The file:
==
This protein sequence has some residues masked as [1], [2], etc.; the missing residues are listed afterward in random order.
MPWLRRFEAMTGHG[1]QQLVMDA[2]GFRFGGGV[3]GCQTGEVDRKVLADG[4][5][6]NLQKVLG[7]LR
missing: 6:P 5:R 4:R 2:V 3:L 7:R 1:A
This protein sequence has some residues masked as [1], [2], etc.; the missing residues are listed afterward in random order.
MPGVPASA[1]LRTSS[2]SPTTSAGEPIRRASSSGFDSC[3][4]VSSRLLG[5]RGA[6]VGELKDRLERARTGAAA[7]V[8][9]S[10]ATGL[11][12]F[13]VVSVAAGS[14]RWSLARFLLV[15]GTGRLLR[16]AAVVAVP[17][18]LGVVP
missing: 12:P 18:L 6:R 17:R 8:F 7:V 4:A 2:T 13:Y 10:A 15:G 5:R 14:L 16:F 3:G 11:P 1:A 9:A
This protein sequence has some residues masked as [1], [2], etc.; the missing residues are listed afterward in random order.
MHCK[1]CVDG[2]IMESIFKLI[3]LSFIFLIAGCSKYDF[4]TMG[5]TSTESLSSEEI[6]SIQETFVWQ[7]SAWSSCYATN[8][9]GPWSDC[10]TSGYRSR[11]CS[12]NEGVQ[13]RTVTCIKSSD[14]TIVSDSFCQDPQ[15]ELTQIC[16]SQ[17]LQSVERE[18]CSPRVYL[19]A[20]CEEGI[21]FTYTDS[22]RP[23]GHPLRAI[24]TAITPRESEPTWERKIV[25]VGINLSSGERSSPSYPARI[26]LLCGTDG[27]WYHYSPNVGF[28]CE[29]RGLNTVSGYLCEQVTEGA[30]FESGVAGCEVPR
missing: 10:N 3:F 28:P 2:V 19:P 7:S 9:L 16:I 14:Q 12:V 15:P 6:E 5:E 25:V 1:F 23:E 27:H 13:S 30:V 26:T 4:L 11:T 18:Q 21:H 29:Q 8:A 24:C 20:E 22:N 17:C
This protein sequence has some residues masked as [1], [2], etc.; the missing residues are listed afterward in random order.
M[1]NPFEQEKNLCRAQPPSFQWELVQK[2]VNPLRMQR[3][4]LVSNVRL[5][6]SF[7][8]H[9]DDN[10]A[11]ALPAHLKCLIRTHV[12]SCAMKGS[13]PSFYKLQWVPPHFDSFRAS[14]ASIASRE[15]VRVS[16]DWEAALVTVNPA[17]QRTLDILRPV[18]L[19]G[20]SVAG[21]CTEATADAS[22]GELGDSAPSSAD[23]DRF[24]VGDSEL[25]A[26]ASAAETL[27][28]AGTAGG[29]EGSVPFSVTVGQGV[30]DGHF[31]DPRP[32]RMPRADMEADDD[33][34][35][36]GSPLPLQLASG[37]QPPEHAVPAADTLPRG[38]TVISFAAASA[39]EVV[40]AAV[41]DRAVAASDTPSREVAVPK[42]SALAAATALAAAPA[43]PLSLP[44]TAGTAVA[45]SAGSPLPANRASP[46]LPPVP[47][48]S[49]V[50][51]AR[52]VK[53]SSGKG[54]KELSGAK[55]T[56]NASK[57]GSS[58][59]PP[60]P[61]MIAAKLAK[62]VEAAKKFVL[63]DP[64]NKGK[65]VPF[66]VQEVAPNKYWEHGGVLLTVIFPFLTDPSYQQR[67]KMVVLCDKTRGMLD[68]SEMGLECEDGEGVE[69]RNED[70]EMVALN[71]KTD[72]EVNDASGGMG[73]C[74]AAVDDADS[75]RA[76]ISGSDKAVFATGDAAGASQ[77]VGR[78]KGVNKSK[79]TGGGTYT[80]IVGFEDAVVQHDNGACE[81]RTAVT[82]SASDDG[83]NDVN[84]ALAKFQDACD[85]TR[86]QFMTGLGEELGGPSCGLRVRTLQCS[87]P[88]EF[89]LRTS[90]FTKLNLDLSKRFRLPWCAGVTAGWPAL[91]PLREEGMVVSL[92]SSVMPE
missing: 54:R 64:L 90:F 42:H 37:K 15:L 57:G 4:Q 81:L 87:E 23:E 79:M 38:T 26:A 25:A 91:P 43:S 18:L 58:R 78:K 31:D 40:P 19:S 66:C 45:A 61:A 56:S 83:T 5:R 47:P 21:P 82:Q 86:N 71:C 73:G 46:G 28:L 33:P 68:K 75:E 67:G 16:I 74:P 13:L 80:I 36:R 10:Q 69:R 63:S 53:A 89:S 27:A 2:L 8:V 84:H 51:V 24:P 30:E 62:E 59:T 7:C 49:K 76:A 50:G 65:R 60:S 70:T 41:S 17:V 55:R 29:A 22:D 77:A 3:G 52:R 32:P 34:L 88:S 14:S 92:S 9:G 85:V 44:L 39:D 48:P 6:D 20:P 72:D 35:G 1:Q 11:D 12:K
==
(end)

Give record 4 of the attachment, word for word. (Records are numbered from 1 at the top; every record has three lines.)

This protein sequence has some residues masked as [1], [2], etc.; the missing residues are listed afterward in random order.
M[1]NPFEQEKNLCRAQPPSFQWELVQK[2]VNPLRMQR[3][4]LVSNVRL[5][6]SF[7][8]H[9]DDN[10]A[11]ALPAHLKCLIRTHV[12]SCAMKGS[13]PSFYKLQWVPPHFDSFRAS[14]ASIASRE[15]VRVS[16]DWEAALVTVNPA[17]QRTLDILRPV[18]L[19]G[20]SVAG[21]CTEATADAS[22]GELGDSAPSSAD[23]DRF[24]VGDSEL[25]A[26]ASAAETL[27][28]AGTAGG[29]EGSVPFSVTVGQGV[30]DGHF[31]DPRP[32]RMPRADMEADDD[33][34][35][36]GSPLPLQLASG[37]QPPEHAVPAADTLPRG[38]TVISFAAASA[39]EVV[40]AAV[41]DRAVAASDTPSREVAVPK[42]SALAAATALAAAPA[43]PLSLP[44]TAGTAVA[45]SAGSPLPANRASP[46]LPPVP[47][48]S[49]V[50][51]AR[52]VK[53]SSGKG[54]KELSGAK[55]T[56]NASK[57]GSS[58][59]PP[60]P[61]MIAAKLAK[62]VEAAKKFVL[63]DP[64]NKGK[65]VPF[66]VQEVAPNKYWEHGGVLLTVIFPFLTDPSYQQR[67]KMVVLCDKTRGMLD[68]SEMGLECEDGEGVE[69]RNED[70]EMVALN[71]KTD[72]EVNDASGGMG[73]C[74]AAVDDADS[75]RA[76]ISGSDKAVFATGDAAGASQ[77]VGR[78]KGVNKSK[79]TGGGTYT[80]IVGFEDAVVQHDNGACE[81]RTAVT[82]SASDDG[83]NDVN[84]ALAKFQDACD[85]TR[86]QFMTGLGEELGGPSCGLRVRTLQCS[87]P[88]EF[89]LRTS[90]FTKLNLDLSKRFRLPWCAGVTAGWPAL[91]PLREEGMVVSL[92]SSVMPE
missing: 54:R 64:L 90:F 42:H 37:K 15:L 57:G 4:Q 81:L 87:E 23:E 79:M 38:T 26:A 25:A 91:P 43:S 18:L 58:R 78:K 31:D 40:P 19:S 66:C 45:A 61:A 56:S 83:T 5:R 47:P 21:P 82:Q 86:N 71:C 73:G 46:G 28:L 33:P 68:K 75:E 67:G 16:I 74:P 13:L 80:I 36:R 10:Q 69:R 63:S 53:A 89:S 27:A 2:L 8:V 84:H 51:V 24:P 30:E 62:E 59:T 7:C 49:K 76:A 50:G 65:R 60:S 70:T 41:S 17:V 55:R 29:A 22:D 77:A 3:G 52:R 32:P 34:L 88:S 14:S 92:S 9:G 85:V 44:L 39:D 48:P 6:D 20:P 72:D 35:G 1:Q 11:D 12:K